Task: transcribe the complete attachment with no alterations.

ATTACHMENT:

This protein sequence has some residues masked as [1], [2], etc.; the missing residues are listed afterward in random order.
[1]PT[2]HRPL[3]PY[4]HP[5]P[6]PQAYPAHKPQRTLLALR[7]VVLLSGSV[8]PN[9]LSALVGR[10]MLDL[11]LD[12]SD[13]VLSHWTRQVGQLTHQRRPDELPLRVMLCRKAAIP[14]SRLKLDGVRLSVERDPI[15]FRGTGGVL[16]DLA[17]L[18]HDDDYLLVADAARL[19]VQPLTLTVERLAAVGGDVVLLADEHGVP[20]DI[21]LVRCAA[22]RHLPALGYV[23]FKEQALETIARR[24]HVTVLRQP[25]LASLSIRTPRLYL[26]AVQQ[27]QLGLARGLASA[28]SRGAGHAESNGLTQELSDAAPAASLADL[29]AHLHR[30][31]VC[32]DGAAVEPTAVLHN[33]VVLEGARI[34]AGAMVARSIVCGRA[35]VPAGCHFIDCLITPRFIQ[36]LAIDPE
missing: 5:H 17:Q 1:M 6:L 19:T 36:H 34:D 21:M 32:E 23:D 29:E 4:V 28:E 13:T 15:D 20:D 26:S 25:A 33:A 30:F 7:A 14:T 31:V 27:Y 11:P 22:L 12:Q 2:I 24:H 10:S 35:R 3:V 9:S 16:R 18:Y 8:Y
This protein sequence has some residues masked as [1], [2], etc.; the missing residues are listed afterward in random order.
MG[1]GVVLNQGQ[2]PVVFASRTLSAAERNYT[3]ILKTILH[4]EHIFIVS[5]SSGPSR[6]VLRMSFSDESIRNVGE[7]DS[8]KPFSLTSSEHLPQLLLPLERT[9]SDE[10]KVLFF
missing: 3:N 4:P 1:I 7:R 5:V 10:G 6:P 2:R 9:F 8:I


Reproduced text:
This protein sequence has some residues masked as [1], [2], etc.; the missing residues are listed afterward in random order.
[1]PT[2]HRPL[3]PY[4]HP[5]P[6]PQAYPAHKPQRTLLALR[7]VVLLSGSV[8]PN[9]LSALVGR[10]MLDL[11]LD[12]SD[13]VLSHWTRQVGQLTHQRRPDELPLRVMLCRKAAIP[14]SRLKLDGVRLSVERDPI[15]FRGTGGVL[16]DLA[17]L[18]HDDDYLLVADAARL[19]VQPLTLTVERLAAVGGDVVLLADEHGVP[20]DI[21]LVRCAA[22]RHLPALGYV[23]FKEQALETIARR[24]HVTVLRQP[25]LASLSIRTPRLYL[26]AVQQ[27]QLGLARGLASA[28]SRGAGHAESNGLTQELSDAAPAASLADL[29]AHLHR[30][31]VC[32]DGAAVEPTAVLHN[33]VVLEGARI[34]AGAMVARSIVCGRA[35]VPAGCHFIDCLITPRFIQ[36]LAIDPE
missing: 5:H 17:Q 1:M 6:L 19:T 36:H 34:D 21:M 32:E 23:D 29:E 4:V 28:E 13:T 15:D 20:D 26:S 25:A 33:A 30:F 7:A 14:T 31:V 27:Y 11:P 22:L 12:Q 2:I 24:H 10:S 35:R 3:V 9:S 16:R 18:Y 8:Y
This protein sequence has some residues masked as [1], [2], etc.; the missing residues are listed afterward in random order.
MG[1]GVVLNQGQ[2]PVVFASRTLSAAERNYT[3]ILKTILH[4]EHIFIVS[5]SSGPSR[6]VLRMSFSDESIRNVGE[7]DS[8]KPFSLTSSEHLPQLLLPLERT[9]SDE[10]KVLFF
missing: 3:N 4:P 1:I 7:R 5:V 10:G 6:P 2:R 9:F 8:I